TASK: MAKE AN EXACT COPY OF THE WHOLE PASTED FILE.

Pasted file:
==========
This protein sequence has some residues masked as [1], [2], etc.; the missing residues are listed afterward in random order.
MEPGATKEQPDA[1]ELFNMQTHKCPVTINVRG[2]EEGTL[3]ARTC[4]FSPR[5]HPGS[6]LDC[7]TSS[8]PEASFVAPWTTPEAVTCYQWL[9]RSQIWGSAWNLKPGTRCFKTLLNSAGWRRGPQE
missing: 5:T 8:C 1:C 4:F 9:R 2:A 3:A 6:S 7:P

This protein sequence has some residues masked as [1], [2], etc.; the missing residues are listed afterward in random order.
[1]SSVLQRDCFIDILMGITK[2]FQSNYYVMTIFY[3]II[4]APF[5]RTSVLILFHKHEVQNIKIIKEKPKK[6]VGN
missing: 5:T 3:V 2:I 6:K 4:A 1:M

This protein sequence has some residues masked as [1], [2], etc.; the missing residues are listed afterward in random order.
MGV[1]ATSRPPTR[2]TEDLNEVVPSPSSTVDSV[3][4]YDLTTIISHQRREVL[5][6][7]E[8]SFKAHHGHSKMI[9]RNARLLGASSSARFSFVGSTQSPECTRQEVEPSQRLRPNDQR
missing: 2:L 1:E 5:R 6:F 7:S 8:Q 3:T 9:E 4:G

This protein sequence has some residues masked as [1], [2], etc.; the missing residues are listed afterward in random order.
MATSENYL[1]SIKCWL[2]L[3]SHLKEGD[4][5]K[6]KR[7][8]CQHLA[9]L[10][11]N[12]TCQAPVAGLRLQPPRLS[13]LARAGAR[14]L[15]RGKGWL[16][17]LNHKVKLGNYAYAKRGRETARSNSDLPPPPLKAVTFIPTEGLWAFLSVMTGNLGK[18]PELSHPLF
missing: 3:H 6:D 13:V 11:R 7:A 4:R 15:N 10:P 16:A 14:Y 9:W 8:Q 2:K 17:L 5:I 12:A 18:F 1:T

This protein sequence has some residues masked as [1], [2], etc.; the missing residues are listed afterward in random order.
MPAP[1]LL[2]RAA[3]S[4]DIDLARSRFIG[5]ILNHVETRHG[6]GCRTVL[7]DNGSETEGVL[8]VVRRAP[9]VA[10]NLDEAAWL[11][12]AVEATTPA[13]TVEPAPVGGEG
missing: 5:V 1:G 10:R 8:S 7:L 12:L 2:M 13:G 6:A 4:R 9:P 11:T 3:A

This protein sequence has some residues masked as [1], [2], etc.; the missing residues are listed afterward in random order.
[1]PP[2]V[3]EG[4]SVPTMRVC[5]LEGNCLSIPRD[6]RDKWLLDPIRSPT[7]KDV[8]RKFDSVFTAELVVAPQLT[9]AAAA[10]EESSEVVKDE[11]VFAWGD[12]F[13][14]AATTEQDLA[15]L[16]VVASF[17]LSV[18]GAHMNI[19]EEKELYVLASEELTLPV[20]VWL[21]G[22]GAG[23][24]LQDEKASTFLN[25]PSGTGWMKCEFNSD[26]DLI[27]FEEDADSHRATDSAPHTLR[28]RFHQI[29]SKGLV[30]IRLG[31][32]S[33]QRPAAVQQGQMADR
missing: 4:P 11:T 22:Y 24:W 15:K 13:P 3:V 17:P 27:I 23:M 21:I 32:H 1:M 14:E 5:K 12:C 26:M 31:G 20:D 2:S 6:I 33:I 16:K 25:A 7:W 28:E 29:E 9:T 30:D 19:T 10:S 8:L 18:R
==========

This protein sequence has some residues masked as [1], [2], etc.; the missing residues are listed afterward in random order.
MEPGATKEQPDA[1]ELFNMQTHKCPVTINVRG[2]EEGTL[3]ARTC[4]FSPR[5]HPGS[6]LDC[7]TSS[8]PEASFVAPWTTPEAVTCYQWL[9]RSQIWGSAWNLKPGTRCFKTLLNSAGWRRGPQE
missing: 5:T 8:C 1:C 4:F 9:R 2:A 3:A 6:S 7:P

This protein sequence has some residues masked as [1], [2], etc.; the missing residues are listed afterward in random order.
[1]SSVLQRDCFIDILMGITK[2]FQSNYYVMTIFY[3]II[4]APF[5]RTSVLILFHKHEVQNIKIIKEKPKK[6]VGN
missing: 5:T 3:V 2:I 6:K 4:A 1:M

This protein sequence has some residues masked as [1], [2], etc.; the missing residues are listed afterward in random order.
MGV[1]ATSRPPTR[2]TEDLNEVVPSPSSTVDSV[3][4]YDLTTIISHQRREVL[5][6][7]E[8]SFKAHHGHSKMI[9]RNARLLGASSSARFSFVGSTQSPECTRQEVEPSQRLRPNDQR
missing: 2:L 1:E 5:R 6:F 7:S 8:Q 3:T 9:E 4:G

This protein sequence has some residues masked as [1], [2], etc.; the missing residues are listed afterward in random order.
MATSENYL[1]SIKCWL[2]L[3]SHLKEGD[4][5]K[6]KR[7][8]CQHLA[9]L[10][11]N[12]TCQAPVAGLRLQPPRLS[13]LARAGAR[14]L[15]RGKGWL[16][17]LNHKVKLGNYAYAKRGRETARSNSDLPPPPLKAVTFIPTEGLWAFLSVMTGNLGK[18]PELSHPLF
missing: 3:H 6:D 13:V 11:R 7:A 4:R 15:N 10:P 16:A 14:Y 9:W 8:Q 2:K 17:L 5:I 12:A 18:F 1:T

This protein sequence has some residues masked as [1], [2], etc.; the missing residues are listed afterward in random order.
MPAP[1]LL[2]RAA[3]S[4]DIDLARSRFIG[5]ILNHVETRHG[6]GCRTVL[7]DNGSETEGVL[8]VVRRAP[9]VA[10]NLDEAAWL[11][12]AVEATTPA[13]TVEPAPVGGEG
missing: 5:V 1:G 10:R 8:S 7:L 12:L 2:M 13:G 6:A 4:R 9:P 11:T 3:A

This protein sequence has some residues masked as [1], [2], etc.; the missing residues are listed afterward in random order.
[1]PP[2]V[3]EG[4]SVPTMRVC[5]LEGNCLSIPRD[6]RDKWLLDPIRSPT[7]KDV[8]RKFDSVFTAELVVAPQLT[9]AAAA[10]EESSEVVKDE[11]VFAWGD[12]F[13][14]AATTEQDLA[15]L[16]VVASF[17]LSV[18]GAHMNI[19]EEKELYVLASEELTLPV[20]VWL[21]G[22]GAG[23][24]LQDEKASTFLN[25]PSGTGWMKCEFNSD[26]DLI[27]FEEDADSHRATDSAPHTLR[28]RFHQI[29]SKGLV[30]IRLG[31][32]S[33]QRPAAVQQGQMADR
missing: 4:P 11:T 22:Y 24:W 15:K 13:P 3:V 17:P 27:I 23:M 21:I 32:H 1:M 14:E 5:K 12:C 26:M 31:G 20:D 2:S 6:I 33:I 16:K 25:A 7:W 28:E 29:E 9:T 30:D 19:T 10:S 8:L 18:R